Understanding and improving written peer review for grant applicants.

Written by Jonathan Best of the Wellcome Trust, from the funders perspective.

Peer review, the use of experts to assess the merits of research proposals, forms the backbone of decision-making for research funding. The main role of these reviews is to inform funders decisions regarding which projects to fund by giving expert opinion on the strengths and weaknesses of the proposals compared to the funders criteria.

Published studies have shown that at the very least, reviewers (whether as committees or through written contributions) collectively are able to agree on ‘strong’ proposals but the nuances of good versus better are far more difficult to reach a consensus on (Graves 2011). This aspect of decision-making often means that the order in which projects appear just above or below the funding line varies between parallel committees.

Other analyses comparing publication related metrics, career or social network indicators of applicants from either side of the funding line have shown that in some cases those who initially just miss the funding cut can often go on to do as well as if not better in these measures than their counterparts who were successful at gaining the initial funding (Klaus 2019; Wang 2019). This has led to the suggestion that resilience of the applicant plays a large part in ultimately attaining funding and success can be found through persevering with an idea which at first was rejected (the Derrick hypothesis).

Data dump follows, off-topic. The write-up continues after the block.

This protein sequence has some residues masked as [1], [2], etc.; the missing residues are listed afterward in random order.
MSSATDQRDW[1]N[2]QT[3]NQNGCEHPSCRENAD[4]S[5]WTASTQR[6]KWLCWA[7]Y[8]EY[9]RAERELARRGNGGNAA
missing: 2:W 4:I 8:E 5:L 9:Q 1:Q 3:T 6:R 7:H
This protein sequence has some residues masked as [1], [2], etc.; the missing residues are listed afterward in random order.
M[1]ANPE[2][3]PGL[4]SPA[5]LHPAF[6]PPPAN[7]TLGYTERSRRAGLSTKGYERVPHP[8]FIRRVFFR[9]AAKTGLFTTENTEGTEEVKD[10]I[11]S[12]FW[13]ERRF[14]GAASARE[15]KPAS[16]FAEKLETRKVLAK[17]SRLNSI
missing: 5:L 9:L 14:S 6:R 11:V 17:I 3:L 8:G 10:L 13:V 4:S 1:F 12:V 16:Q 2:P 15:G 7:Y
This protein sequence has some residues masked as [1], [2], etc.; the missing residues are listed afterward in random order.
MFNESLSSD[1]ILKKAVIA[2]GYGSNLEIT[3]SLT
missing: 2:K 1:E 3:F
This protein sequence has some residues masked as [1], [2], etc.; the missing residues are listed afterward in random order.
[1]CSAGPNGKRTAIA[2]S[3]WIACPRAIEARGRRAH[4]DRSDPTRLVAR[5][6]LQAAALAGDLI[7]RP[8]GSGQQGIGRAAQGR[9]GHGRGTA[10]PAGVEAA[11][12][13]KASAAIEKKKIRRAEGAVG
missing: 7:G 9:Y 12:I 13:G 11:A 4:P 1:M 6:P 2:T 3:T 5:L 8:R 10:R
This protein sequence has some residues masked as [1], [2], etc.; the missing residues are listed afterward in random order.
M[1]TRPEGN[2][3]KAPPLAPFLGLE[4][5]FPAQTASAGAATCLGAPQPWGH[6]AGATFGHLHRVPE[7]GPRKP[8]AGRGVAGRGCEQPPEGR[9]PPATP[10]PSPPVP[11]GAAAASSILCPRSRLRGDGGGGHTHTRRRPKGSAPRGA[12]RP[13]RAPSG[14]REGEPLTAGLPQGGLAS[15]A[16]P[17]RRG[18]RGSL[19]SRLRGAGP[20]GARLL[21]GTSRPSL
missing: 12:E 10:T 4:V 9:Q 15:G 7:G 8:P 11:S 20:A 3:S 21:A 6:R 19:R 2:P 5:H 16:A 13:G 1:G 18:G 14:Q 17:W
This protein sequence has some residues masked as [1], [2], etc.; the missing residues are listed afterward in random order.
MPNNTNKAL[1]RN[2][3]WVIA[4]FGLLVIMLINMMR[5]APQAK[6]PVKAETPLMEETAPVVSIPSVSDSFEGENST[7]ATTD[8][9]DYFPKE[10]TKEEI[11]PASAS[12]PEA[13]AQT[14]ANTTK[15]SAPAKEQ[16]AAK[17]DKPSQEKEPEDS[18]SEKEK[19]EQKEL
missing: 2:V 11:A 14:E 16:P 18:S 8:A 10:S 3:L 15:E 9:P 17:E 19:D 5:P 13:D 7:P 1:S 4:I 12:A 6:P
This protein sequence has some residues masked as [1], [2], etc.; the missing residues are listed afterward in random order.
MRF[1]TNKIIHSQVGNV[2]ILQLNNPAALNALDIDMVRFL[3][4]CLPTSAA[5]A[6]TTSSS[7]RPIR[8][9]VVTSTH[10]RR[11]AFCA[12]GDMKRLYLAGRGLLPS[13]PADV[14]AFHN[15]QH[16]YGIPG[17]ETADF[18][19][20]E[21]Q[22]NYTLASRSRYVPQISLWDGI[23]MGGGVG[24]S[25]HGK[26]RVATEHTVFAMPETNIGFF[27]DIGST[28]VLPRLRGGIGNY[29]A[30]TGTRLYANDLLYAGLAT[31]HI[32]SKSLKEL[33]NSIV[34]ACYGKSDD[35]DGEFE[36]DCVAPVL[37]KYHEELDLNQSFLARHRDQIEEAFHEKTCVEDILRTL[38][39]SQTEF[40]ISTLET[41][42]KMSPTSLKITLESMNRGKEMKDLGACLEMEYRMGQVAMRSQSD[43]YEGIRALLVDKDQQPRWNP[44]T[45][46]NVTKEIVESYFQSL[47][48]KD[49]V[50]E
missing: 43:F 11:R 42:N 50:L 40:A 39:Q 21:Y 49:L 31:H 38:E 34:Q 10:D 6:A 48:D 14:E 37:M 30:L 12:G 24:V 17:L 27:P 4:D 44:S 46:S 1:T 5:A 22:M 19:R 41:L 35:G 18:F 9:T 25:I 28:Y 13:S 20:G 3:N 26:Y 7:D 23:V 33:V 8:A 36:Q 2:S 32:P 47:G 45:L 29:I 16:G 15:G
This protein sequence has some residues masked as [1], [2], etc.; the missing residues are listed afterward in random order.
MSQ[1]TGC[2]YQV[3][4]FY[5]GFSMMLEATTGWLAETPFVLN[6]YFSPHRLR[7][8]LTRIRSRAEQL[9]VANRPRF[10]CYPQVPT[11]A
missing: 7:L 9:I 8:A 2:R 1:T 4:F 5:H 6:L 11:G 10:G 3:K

This project

There have been numerous reviews and editorials looking at peer review usually with a focus on the problems with the process. Very few studies have looked at the quality and utility of written feedback to applicants.

We have teamed up with Gemma Derrick’s group at Lancaster University to understand if, how and where providing written peer review feedback to applicants sends constructive signals to researchers that although not funded their proposal is worth pursuing further resulting in future success.  

Bibliography

Graves N, Barnett A, Clarke P. (2011) Funding grant proposals for scientific research: retrospective analysis of scores by members of grant review panel. BMJ. 343: d4797. Published online 2011 Sep 27. doi: 10.1136/bmj.d4797

Klaus B, del Alamo D. (2019) Talent Identification at the limits of Peer Review: an analysis of the EMBO Postdoctoral Fellowships Selection Process. Pre-print doi: https://doi.org/10.1101/481655

Wang Y, Jones BF, Wang D. (2019) Early-career setback and future career impact. Nat Commun. 10(1):4331. doi: 10.1038/s41467-019-12189-3.

Published by Helen Greaves

Helen is currently completing her PhD research which aims to assess the value of pond management for biodiversity conservation. Her work focuses on macroinvertebrate community assemblages and water chemistry analysis. Helen acts as secretary and as a co-organiser of the Norfolk Ponds Project meetings and sits as a student member on the European Pond Conservation Network’s steering committee.

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